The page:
Castro is in the United States to lead a panel on sexual diversity at the Latin American Congress in San Francisco Thursday. She also is scheduled to talk at the San Francisco LGBT Center and at the New York Public Library before returning to Cuba.
Castro, 49, has led the Cuban National Center for Sex Education for more than a dozen years. For groups working on gay rights globally, Castro's visit offers a chance to hear how a repressive regime has become more open to the rights of the gay, lesbian and transgender community, ABC News reported Wednesday.
"We know that her advocacy has been very important within Cuba, which has a very unfortunate history in regard to gay people and LGBT rights," Roberta Sklar of the International Gay and Lesbian Human Rights Commission said. "The fact that she has played a central role in changing hearts, minds, and impacting parliament to change legislation in Cuba itself is very encouraging."
Republican lawmakers see the visit differently, noting that her father's regime is accused of committing its own human rights abuses, including holding political prisoners and detaining journalists.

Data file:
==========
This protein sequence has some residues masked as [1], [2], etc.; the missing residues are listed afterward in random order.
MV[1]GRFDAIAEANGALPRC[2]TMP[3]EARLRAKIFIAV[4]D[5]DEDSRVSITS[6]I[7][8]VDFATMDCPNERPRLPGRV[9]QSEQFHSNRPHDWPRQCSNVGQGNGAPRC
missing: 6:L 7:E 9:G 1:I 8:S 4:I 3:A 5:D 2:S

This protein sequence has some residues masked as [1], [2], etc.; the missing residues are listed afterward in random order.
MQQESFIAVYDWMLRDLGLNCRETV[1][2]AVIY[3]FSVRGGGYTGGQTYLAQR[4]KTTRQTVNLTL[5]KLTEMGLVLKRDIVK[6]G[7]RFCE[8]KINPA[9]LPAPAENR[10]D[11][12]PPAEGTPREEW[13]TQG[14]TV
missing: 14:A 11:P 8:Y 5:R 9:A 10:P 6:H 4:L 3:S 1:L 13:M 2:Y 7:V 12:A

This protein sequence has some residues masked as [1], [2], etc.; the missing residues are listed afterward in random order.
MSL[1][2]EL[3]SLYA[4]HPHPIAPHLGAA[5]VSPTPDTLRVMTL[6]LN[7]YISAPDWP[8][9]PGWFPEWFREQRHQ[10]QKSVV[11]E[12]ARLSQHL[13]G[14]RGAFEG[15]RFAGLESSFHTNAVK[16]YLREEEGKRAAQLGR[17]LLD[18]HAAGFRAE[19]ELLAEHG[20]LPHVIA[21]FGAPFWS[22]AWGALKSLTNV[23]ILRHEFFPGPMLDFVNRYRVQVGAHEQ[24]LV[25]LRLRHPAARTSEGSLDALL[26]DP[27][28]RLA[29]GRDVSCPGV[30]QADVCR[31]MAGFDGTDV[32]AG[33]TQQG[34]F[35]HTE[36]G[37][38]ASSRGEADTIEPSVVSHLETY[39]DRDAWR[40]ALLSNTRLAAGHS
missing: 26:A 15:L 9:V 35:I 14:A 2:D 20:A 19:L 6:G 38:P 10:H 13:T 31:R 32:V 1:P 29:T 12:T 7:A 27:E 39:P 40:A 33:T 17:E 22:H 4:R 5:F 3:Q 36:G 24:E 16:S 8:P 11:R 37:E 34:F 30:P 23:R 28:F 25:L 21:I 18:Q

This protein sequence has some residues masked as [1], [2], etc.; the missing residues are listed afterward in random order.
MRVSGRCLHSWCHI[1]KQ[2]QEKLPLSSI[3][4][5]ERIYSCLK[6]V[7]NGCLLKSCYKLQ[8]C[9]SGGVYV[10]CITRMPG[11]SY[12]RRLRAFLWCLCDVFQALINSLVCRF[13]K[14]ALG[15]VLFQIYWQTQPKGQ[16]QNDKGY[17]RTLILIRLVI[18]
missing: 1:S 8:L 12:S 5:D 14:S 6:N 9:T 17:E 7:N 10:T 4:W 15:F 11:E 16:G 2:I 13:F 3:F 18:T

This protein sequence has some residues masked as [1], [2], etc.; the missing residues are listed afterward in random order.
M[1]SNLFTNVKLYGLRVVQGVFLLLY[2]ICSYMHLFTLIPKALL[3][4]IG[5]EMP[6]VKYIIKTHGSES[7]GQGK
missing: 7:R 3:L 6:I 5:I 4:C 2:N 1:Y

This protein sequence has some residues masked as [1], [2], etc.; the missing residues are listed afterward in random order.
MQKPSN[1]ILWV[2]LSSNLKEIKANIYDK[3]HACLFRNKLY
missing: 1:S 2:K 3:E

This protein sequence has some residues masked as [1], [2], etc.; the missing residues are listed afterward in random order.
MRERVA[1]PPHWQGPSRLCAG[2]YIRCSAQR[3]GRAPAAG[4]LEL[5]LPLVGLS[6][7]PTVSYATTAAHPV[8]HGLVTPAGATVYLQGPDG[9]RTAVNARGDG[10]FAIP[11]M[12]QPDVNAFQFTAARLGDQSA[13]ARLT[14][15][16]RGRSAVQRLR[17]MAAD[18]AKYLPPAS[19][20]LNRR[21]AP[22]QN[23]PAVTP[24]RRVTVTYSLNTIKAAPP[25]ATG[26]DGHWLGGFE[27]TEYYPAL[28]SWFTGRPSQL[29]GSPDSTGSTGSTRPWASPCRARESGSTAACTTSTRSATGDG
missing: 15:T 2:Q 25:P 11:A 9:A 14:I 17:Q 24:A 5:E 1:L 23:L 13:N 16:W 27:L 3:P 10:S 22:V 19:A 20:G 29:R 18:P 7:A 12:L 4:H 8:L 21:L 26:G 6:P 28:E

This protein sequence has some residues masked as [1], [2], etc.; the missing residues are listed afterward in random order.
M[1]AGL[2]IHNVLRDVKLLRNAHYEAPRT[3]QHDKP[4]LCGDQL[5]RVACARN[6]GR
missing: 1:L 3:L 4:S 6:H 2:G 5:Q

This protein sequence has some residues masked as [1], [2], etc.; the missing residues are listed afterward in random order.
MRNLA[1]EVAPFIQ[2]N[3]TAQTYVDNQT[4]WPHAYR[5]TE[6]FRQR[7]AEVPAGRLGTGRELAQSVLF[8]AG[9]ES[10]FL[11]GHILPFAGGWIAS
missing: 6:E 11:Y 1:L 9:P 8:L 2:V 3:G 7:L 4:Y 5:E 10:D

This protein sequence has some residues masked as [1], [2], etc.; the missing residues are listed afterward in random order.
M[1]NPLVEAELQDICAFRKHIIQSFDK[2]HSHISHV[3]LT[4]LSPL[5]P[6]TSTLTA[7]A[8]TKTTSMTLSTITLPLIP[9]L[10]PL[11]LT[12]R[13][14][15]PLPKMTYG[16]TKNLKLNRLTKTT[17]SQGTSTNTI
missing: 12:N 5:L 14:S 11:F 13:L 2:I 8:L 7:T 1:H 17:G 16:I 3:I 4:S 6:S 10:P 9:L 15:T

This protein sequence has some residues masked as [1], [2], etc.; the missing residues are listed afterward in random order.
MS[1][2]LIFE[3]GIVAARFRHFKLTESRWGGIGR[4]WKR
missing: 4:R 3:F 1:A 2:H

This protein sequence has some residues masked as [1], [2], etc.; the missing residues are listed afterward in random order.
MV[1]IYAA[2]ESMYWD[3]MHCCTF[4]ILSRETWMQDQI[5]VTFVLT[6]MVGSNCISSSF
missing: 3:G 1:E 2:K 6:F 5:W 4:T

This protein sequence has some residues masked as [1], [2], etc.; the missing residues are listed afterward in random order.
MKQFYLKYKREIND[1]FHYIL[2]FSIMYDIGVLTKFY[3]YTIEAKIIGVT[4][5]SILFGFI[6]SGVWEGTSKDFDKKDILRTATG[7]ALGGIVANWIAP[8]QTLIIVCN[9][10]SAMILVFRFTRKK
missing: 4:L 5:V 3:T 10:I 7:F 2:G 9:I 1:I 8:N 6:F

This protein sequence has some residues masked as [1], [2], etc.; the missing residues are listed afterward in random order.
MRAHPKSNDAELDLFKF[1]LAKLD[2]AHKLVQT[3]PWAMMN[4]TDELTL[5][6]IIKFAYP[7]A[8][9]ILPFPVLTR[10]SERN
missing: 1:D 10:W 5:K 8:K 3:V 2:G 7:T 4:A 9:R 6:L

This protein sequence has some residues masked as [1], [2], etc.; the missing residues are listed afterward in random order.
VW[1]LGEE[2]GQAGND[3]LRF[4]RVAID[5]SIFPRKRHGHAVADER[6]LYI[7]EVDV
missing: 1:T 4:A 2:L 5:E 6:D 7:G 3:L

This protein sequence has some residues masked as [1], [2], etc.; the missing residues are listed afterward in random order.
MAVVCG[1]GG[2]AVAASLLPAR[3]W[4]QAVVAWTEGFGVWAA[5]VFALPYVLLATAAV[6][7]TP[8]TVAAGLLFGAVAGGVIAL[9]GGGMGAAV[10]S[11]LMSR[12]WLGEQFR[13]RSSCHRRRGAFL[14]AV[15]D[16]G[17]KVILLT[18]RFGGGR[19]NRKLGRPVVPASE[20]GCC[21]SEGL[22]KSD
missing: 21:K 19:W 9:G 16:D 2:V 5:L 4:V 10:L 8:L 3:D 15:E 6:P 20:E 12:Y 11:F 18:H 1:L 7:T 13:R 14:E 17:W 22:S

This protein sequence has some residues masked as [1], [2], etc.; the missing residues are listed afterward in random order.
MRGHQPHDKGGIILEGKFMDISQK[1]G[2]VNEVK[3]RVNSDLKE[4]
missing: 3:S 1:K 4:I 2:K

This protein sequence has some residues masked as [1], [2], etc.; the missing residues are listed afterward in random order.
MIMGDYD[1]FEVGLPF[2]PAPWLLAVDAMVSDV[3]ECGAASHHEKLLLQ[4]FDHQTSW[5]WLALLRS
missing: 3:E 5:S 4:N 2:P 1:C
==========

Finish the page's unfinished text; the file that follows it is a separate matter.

"This is a time when repression has been increased by the regime, just in the last couple of years," Rep. Mario Diaz-Balart, R-Fla., said. "So while repression is increasing, this administration is giving visas to the highest levels of the Castro dictatorship, because I don't know who gets higher than the daughter of the so-called president of the terrorist regime."
State Department officials said there is no widespread ban on issuing visas to Cubans, although high-level officials cannot be issued visas without a waiver, ABC News said. Department spokesperson Victoria Nuland said Mariela Castro's visa was issued in accordance to the law.